After the first fortnight, a new thought formulated in my mind: I cannot cope with this for the next seven months.

4. Social Situations

In the classroom I had to just bite the bullet and accept the fact that I would stutter every now and then, but when I was amongst my two housemates or any friends I made in France, I quite frankly couldn’t be bothered with seeing the stutter through and carrying on with the interrupted sentence. I ensured that before all social gatherings I knew the French for ‘it doesn’t matter’, ‘ignore me’ or ‘don’t worry, it’s not important – let’s talk about something else’ as I did not want a group of prospective French friends staring at me with very confused quoi?! expressions. Halfway through my placement my housemates told our Froggy friends about my stutter; they said they were grateful for having been told and that they ‘hadn’t noticed’. Despite feeling guilty that I should have been flattered by those comments, I couldn’t help thinking that they might have just been being polite.
Soon enough my stutter got so bad to the extent where I wanted to avoid all social situations and would risk annoying my friends because of it. I would make up any excuse if it meant that I could spend an evening on my own, in my room, watching hours and hours of missed television on iPlayer, which would then be followed by watching (for a second time) hours and hours of missed television on iPlayer.

5. Worst Experience

I have had a couple of classroom experiences where I have been unable to speak at all, no matter how much I reword the sentence – my mouth was open but nothing was coming out. So I had no choice but to write the instructions on the board (I considered teaching through the mode of interpretative dance, but I thought that this would somehow not have the desired affect). I then had to hope that the students would understand the instructions and get on with the work.
I often think back to the last presentation I did at University before coming to France, where I was presenting to a class of about twenty fellow students. I had to speak about three powerpoint slides (‘that’s all?!, I hear you say…) and managed to say eight words until my stammer kicked in. My stammer was not going to give me an easy time, and it resulted in me bursting into tears in front of the class before I had even finished the first slide.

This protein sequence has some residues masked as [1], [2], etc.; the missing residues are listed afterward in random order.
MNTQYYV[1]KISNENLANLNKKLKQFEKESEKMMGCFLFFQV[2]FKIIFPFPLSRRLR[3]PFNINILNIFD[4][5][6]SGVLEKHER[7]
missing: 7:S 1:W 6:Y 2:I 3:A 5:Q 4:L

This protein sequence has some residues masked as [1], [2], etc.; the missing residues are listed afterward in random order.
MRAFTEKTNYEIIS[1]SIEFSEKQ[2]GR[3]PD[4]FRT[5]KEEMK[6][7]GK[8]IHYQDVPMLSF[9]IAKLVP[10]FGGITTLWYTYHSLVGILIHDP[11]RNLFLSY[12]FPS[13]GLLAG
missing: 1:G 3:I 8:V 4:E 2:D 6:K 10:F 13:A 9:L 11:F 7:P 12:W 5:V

6. « Tais-toi! » (‘Shut up!’)

Many remarks have been made regarding my stammer during the placement. Here are some of them that have really angered me (so the chances are, if you know someone who stammers don’t say these to them):

  • I have never heard you stammer, therefore you don’t have one. 
  • Stop talking ‘rubbish’ (this is the polite version!). 
  • It’s all in your head… 
  • You can get rid of your stammer easily if you want to. But all you have to do is speak!

7. Conclusion

Now I know that, even though I will most probably stammer, I can at least pretend that I have the confidence to deliver a good quality presentation. I know that I spent the whole placement acting as someone I wasn’t: I was a quivering wreck in the staffroom. But I couldn’t let my students see that. So as soon as I walked into the classroom I switched to my ‘second identity’; a confident, independent young woman who had no speech impediment whatsoever.
Even though my stammer has not improved, and I still cannot teach a class without stammering, I know that very few CVs will feature the phrase: ‘had the balls to teach in a school for seven months despite having a speech impediment that makes her feel like crap’.
Or words to that effect…